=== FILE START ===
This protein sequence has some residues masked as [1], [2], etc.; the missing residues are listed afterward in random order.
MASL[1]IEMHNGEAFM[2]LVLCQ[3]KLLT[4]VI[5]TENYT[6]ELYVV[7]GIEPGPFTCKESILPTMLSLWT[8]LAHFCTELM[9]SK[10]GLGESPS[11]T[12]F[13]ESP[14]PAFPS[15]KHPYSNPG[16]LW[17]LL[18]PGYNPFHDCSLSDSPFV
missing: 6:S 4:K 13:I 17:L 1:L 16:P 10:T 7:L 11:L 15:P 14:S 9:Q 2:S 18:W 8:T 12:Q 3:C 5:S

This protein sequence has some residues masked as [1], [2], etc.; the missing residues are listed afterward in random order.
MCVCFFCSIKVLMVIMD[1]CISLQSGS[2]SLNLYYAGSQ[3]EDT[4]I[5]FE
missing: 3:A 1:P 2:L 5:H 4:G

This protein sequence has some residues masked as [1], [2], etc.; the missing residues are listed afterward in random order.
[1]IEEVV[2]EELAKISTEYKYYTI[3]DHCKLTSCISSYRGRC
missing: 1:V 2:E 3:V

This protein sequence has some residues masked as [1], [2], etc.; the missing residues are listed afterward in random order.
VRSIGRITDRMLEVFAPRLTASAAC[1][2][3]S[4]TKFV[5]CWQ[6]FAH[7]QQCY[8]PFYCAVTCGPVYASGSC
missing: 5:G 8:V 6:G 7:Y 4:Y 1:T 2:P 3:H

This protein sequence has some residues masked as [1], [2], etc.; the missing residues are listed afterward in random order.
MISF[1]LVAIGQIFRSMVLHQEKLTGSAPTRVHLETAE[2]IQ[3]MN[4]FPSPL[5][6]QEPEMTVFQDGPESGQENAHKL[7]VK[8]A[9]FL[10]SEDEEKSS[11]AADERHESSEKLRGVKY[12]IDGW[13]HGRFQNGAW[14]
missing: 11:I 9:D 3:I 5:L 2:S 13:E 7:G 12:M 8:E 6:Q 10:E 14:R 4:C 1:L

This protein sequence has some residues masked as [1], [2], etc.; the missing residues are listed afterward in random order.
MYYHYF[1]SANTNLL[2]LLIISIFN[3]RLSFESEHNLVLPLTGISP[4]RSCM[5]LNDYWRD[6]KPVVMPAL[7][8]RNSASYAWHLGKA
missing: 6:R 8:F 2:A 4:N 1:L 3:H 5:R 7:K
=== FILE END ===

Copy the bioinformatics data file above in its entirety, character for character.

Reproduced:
This protein sequence has some residues masked as [1], [2], etc.; the missing residues are listed afterward in random order.
MASL[1]IEMHNGEAFM[2]LVLCQ[3]KLLT[4]VI[5]TENYT[6]ELYVV[7]GIEPGPFTCKESILPTMLSLWT[8]LAHFCTELM[9]SK[10]GLGESPS[11]T[12]F[13]ESP[14]PAFPS[15]KHPYSNPG[16]LW[17]LL[18]PGYNPFHDCSLSDSPFV
missing: 6:S 4:K 13:I 17:L 1:L 16:P 10:T 7:L 11:L 15:P 14:S 9:Q 2:S 18:W 8:T 12:Q 3:C 5:S

This protein sequence has some residues masked as [1], [2], etc.; the missing residues are listed afterward in random order.
MCVCFFCSIKVLMVIMD[1]CISLQSGS[2]SLNLYYAGSQ[3]EDT[4]I[5]FE
missing: 3:A 1:P 2:L 5:H 4:G

This protein sequence has some residues masked as [1], [2], etc.; the missing residues are listed afterward in random order.
[1]IEEVV[2]EELAKISTEYKYYTI[3]DHCKLTSCISSYRGRC
missing: 1:V 2:E 3:V

This protein sequence has some residues masked as [1], [2], etc.; the missing residues are listed afterward in random order.
VRSIGRITDRMLEVFAPRLTASAAC[1][2][3]S[4]TKFV[5]CWQ[6]FAH[7]QQCY[8]PFYCAVTCGPVYASGSC
missing: 5:G 8:V 6:G 7:Y 4:Y 1:T 2:P 3:H

This protein sequence has some residues masked as [1], [2], etc.; the missing residues are listed afterward in random order.
MISF[1]LVAIGQIFRSMVLHQEKLTGSAPTRVHLETAE[2]IQ[3]MN[4]FPSPL[5][6]QEPEMTVFQDGPESGQENAHKL[7]VK[8]A[9]FL[10]SEDEEKSS[11]AADERHESSEKLRGVKY[12]IDGW[13]HGRFQNGAW[14]
missing: 11:I 9:D 3:I 5:L 2:S 13:E 7:G 12:M 8:E 6:Q 10:E 14:R 4:C 1:L

This protein sequence has some residues masked as [1], [2], etc.; the missing residues are listed afterward in random order.
MYYHYF[1]SANTNLL[2]LLIISIFN[3]RLSFESEHNLVLPLTGISP[4]RSCM[5]LNDYWRD[6]KPVVMPAL[7][8]RNSASYAWHLGKA
missing: 6:R 8:F 2:A 4:N 1:L 3:H 5:R 7:K